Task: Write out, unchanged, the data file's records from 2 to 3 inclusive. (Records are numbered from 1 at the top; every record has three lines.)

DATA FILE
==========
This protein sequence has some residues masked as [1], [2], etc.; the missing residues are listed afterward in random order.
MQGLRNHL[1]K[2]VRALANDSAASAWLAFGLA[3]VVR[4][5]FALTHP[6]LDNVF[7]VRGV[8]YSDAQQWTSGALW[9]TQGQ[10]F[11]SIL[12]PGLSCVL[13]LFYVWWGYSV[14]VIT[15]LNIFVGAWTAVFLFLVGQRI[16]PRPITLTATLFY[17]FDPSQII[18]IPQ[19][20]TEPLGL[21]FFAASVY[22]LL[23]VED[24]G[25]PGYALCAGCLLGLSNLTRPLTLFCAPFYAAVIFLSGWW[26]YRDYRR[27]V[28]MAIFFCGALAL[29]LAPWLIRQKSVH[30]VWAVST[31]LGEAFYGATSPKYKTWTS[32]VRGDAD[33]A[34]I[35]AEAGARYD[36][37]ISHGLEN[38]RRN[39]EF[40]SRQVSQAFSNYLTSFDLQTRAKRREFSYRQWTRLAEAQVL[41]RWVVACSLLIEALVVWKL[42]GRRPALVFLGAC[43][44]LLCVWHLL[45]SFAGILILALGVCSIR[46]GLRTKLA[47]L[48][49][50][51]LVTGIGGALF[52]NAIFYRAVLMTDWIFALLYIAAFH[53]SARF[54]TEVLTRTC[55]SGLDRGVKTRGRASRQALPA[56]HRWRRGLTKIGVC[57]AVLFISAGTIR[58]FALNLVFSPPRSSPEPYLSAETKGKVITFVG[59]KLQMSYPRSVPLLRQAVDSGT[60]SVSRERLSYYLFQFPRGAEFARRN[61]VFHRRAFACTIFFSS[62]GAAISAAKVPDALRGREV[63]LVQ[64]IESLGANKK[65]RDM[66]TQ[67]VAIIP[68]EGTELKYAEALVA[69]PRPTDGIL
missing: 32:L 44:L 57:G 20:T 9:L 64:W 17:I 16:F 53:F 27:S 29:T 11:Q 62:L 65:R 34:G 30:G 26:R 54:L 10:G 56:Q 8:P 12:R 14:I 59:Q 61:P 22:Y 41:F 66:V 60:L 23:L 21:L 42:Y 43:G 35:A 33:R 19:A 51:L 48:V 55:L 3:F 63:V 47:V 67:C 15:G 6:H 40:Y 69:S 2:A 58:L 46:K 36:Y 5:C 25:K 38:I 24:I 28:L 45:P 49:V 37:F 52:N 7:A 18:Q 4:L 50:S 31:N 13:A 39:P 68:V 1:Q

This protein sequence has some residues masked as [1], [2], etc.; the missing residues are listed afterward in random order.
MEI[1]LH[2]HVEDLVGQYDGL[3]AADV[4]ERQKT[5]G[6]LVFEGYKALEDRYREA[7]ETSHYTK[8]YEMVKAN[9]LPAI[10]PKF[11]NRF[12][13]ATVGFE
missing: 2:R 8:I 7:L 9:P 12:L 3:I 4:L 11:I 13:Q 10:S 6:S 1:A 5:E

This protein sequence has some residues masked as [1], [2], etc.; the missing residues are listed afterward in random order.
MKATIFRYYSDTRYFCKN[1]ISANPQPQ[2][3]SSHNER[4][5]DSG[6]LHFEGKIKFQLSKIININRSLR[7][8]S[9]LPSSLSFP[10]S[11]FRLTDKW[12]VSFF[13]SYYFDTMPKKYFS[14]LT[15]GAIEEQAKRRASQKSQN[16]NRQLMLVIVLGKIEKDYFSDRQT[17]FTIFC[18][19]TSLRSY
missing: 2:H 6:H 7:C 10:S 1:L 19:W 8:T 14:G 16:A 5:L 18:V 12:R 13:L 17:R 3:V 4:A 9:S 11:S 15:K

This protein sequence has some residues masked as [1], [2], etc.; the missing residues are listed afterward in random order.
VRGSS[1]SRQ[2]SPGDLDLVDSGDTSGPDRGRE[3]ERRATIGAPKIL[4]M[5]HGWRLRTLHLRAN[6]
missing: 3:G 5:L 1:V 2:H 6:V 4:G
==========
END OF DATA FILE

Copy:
This protein sequence has some residues masked as [1], [2], etc.; the missing residues are listed afterward in random order.
MEI[1]LH[2]HVEDLVGQYDGL[3]AADV[4]ERQKT[5]G[6]LVFEGYKALEDRYREA[7]ETSHYTK[8]YEMVKAN[9]LPAI[10]PKF[11]NRF[12][13]ATVGFE
missing: 2:R 8:I 7:L 9:P 12:L 3:I 4:L 11:I 13:Q 10:S 6:S 1:A 5:E

This protein sequence has some residues masked as [1], [2], etc.; the missing residues are listed afterward in random order.
MKATIFRYYSDTRYFCKN[1]ISANPQPQ[2][3]SSHNER[4][5]DSG[6]LHFEGKIKFQLSKIININRSLR[7][8]S[9]LPSSLSFP[10]S[11]FRLTDKW[12]VSFF[13]SYYFDTMPKKYFS[14]LT[15]GAIEEQAKRRASQKSQN[16]NRQLMLVIVLGKIEKDYFSDRQT[17]FTIFC[18][19]TSLRSY
missing: 2:H 6:H 7:C 10:S 1:L 19:W 8:T 14:G 16:A 5:L 18:V 12:R 13:L 17:R 3:V 4:A 9:S 11:S 15:K